So, the next time you want to enlist the services of a company based on testimonials, I think it’s a good idea to be prudent and do a little research first.

  13. @Andrew Kelsall:

    Your totally right.. I’ve seen hundreds of websites boasting client testimonials for their products, not just logos.. the most prevalent of them all are landing pages trying to sell some bogus product. For some odd reason though, I love laughing at those kinds of people trying so hard but its so obvious their fake.

    And because of the massive amounts of dishonestly on the web, it’s going to be harder for legitimate people like David for example to have client testimonials too. But what he’s doing with his testimonials in addition to his popularity status for logo designs and his blog, I think his credibility is far from questionable.

  14. It helps tremendously that David’s niche is design.

    A well written testimonial, good quality picture and a live link to the client’s site showing the new design in use is probably the bext case scenario of most niches. I’m not able to do that with mine.

  15. Kathy,

    Sorry to learn of your prior hiring experience where the designer wasn’t responsible for the work he claimed. I’m sure it’s not doing said designer any favours at all.


    Why not add some testimonials to your ‘read more’ sections in each portfolio piece? You could always add one or two to the homepage as well (something I’ve thought about, although I’m not sure it’d be the right fit for my homepage.


    You certainly can’t rely on word of mouth if you’re doing a bad job! ;)


    Sickener for those people to get caught out like that. You missed that I mentioned one of the examples in my article.


    I’m not sure who was saying that testimonials can’t be faked, but you’re right that you need to be wary. Doing your research is a great suggestion, I’m sure everyone would agree.


    Great news that you’re not questionning my credibility. ;)


    The design niche certainly helps, especially as the majority of my work nowadays is displayed online in some shape or form. Perhaps one day I’ll add video testimonials into the mix.

  16. I have seen your testimonials section before David and I my first impression was that it looked most professional. I have not got any on site testimonials as I have a link else where for my reviews but have been planning an on site testimonials page for sometime. After reading this article I think it’s probably time I added the page. Thanks for the post.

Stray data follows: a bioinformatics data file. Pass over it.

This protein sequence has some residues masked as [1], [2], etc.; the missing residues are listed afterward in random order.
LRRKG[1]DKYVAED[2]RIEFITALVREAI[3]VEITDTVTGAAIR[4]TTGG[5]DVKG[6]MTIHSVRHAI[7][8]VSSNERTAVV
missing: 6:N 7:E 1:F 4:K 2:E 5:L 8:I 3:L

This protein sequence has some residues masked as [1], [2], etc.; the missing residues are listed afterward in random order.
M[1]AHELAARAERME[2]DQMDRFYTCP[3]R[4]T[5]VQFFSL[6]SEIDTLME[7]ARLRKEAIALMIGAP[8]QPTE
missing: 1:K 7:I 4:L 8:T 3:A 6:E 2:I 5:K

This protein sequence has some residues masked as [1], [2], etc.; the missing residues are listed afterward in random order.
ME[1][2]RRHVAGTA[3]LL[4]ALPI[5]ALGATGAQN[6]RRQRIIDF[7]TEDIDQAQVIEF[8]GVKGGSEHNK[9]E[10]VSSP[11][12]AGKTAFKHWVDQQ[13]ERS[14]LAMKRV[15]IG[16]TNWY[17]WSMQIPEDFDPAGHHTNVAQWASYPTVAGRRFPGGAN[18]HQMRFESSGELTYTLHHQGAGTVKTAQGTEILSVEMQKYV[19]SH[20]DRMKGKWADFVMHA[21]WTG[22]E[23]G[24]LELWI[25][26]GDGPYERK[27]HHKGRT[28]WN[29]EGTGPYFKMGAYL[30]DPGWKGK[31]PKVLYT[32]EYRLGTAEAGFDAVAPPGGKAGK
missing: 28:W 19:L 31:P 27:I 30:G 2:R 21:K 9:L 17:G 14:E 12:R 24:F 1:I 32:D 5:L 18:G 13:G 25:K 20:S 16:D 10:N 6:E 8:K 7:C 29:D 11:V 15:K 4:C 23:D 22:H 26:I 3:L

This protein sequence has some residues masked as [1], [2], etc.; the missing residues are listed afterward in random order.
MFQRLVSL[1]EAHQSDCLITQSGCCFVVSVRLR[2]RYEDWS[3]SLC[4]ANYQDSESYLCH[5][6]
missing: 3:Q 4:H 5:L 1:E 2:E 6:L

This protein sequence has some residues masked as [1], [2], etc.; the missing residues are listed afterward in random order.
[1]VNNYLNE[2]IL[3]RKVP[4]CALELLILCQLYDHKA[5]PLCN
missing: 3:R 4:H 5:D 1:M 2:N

17. A few years ago I started collecting my clients’ testimonials on file and a couple of years ago I decided to include a Testimonial button in the main menu. In my latest revamp I have included testimonials as an image feature on my home page as well to draw attention to it as they are so valuable.

    Many clients have told me that reading my testimonials was one of the deciding factors in hiring my design services. So I am really glad I went this route a while ago. It has paid off.

  18. Hi David,

    Do you generally ask clients to write a “testimonial” for you, or ask them for general feedback? I was thinking about creating a feedback form for clients to fill out after a project’s completion.

    I dig the new color updates to the site by the way.


  19. Hi David,
    Just a quick question to you / all – I’m busy updating my portfolio and a particular past client has now decided they don’t want me to put up article about work I did for them – it has since been superseded by a new design and my case study example made explicit note of this (I’m not wanting to take credit for the new design, only to reference the good work I did for them previously).

    Where do you stand on this, am I within my rights to put up what I want or do I need their permission?

    Any comment would be appreciated,

  20. Hi Matthew, I ask for a few comments about what it was like to work with me. Asking for a testimonial is a bit presumptuous in my opinion. Glad you like the colour change here. I think it’s an improvement, too, but then, I had been looking at the old version for quite a while.

    Hi David, it depends on the terms of your previous employment. It’s standard practice for a contract to state that any work carried out during the period of employment is owned by the employer, so it’s likely they’re within their rights to refuse permission (unfortunately).

    Check your contract.